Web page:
Business owner working inside his cafe on a tablet.
From ongoing supply chain issues to higher interest rates, there are several finance-related trends that will impact small business owners in the coming year. — Getty Images/ Sunwoo Jung

Small businesses have gone through a lot over the last few years with the COVID-19 pandemic, making it difficult to stay afloat. Surviving companies were able to adapt and weather the storm. And now, three years later, the market is seeing a higher demand for goods and services — making it a challenge for small businesses to keep up without an injection of extra funding.

Here are seven financing trends business owners should look out for in 2023.

Possible recession

Inflation is at unsustainable levels and reached a whopping 8.5% in 2022 — the highest its been since the early 1980s. The Federal Reserve has continued to raise interest rates, but its goal is to keep rates within 2%. If a recession does occur, it will likely happen sooner rather than later to lower the percentage rates.

The good news is, even if we do enter a recession, there are still numerous positive market indicators, and the situation should improve in due time.

[Read more: Are We in a Recession? What Small Businesses Need to Know]

Small business lender restrictions

Banks and nonbank lenders are “tightening up,” which makes access to capital more challenging. Because banks and investment markets dislike unpredictability and are unsure of the economic direction, it will be increasingly difficult for small business owners to take out loans and access money the way they did before.

On the bright side, lending will come with fewer restrictions and loosen once banks know where the economy is going and who it impacts — geographically and demographically.

Higher interest rates

As mentioned, rising inflation and interest rates are due to pandemic shutdowns, supply chain issues, and demand increases, resulting in increased rates for consumers and businesses, which won’t be lowered anytime soon.

You can combat these surging rates by raising product prices for your customers, so there’s no need to “worry” about the increased rates from the supplier — don’t absorb rising costs.

Don’t have access to affordable capital financing? Try reducing your capital requirements until credit alleviates. Additionally, search for alternative financing options through seller/vendor financing, which is becoming more prominent.

Limited government programs

Unfortunately, small businesses are offered limited government assistance. Government programs kept many small businesses alive during the pandemic. However, the Paycheck Protection Program and Employee Retention Credit are no longer accepting applications at this time.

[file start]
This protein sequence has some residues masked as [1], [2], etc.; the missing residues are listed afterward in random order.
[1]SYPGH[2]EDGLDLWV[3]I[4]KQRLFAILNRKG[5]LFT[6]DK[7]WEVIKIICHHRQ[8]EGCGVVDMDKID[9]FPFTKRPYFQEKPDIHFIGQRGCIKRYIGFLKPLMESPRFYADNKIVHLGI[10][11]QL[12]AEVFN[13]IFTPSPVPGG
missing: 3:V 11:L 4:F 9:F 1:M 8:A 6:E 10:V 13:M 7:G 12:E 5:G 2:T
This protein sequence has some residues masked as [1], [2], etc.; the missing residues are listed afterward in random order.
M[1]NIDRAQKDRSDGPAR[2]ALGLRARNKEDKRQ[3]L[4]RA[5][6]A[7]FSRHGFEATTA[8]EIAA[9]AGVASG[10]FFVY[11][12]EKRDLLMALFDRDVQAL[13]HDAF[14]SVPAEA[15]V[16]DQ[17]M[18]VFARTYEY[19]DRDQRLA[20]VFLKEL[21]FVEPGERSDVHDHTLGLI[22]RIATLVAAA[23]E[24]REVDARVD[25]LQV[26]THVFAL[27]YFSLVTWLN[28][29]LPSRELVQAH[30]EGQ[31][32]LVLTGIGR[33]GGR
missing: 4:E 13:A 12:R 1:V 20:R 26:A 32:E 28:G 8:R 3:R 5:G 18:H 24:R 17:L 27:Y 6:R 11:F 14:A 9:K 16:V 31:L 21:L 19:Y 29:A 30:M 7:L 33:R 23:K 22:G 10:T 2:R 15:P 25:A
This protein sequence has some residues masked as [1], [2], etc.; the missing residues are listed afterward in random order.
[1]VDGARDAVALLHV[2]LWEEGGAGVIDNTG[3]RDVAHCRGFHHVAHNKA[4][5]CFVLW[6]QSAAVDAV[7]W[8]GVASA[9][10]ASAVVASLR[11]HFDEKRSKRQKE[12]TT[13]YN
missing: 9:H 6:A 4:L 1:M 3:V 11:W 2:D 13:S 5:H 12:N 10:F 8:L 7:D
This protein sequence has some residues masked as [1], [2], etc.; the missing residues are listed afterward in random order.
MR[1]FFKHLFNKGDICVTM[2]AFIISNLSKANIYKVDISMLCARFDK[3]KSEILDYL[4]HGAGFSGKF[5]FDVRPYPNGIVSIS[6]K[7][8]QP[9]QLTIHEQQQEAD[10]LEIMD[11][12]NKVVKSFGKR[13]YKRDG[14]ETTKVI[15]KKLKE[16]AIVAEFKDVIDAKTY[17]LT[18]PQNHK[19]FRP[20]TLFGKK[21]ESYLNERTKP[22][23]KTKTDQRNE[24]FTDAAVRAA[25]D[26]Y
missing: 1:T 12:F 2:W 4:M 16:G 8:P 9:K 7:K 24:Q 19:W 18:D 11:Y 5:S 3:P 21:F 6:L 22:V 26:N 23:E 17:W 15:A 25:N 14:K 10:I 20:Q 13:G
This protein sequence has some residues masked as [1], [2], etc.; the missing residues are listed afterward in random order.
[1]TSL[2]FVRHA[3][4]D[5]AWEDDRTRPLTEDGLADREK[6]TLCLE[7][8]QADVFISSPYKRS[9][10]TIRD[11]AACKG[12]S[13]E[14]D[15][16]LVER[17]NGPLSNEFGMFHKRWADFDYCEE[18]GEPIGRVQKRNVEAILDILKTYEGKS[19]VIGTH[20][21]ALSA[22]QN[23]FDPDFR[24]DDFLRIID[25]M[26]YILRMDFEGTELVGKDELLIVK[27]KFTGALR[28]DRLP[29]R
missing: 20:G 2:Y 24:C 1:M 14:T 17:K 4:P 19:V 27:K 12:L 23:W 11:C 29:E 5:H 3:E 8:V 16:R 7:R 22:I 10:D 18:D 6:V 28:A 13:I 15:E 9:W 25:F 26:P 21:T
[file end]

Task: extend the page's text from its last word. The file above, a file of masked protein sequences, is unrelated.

Small Business Administration (SBA) loans are another option, but only because loan rates have decreased over the years since the prime rate was low.

[Read more: 6 Popular Financing Options for Your Startup]

According to the National Federation of Independent Business, energy costs account for one of the top three expenses in 35% of small businesses.

Ongoing supply chain issues

Supply chain concerns began with the pandemic in 2020, which led to facility and port closures and manufacturing employees staying home. When the pandemic slowed, demand for products skyrocketed quicker than anyone could anticipate.

The significant impact on small businesses is made up mostly by the adverse impacts of supply chain issues, resulting in cash flow consequences. Products might get held up in transit and shipping, creating weeks or month-long waiting periods for smaller businesses — a troubling process for those who have maxed out credit lines.

To combat these issues, diversify your supplier base for domestic and international suppliers or broaden your product range to stay in stock.

Rising energy costs

According to the National Federation of Independent Business, energy costs account for one of the top three expenses in 35% of small businesses. Major energy expenses include travel reimbursements, heating, cooling, and equipment operation.

These rising costs adversely affect profitability. To reduce the impact of rising gas prices, you can improve route efficiency, shipping or delivery processes, or even consider a hybrid or electric vehicle. Utilizing ceiling fans, programmable thermostats, regularly maintaining units, and conducting energy audits can improve those high heating/cooling costs.

Pricing adjustments

Sales drive business growth, but only focusing on sales can lead to more significant issues — margin deterioration, cash flow issues, and losses. You might even feel inclined to reduce product prices or provide discounts to maintain the sales volume.

Ensure your prices are set high enough to maintain profit margins for your business to achieve strategic goals. The higher your profit margin, the better, allowing more revenue to flow to your bottom line.

CO— aims to bring you inspiration from leading respected experts. However, before making any business decision, you should consult a professional who can advise you based on your individual situation.

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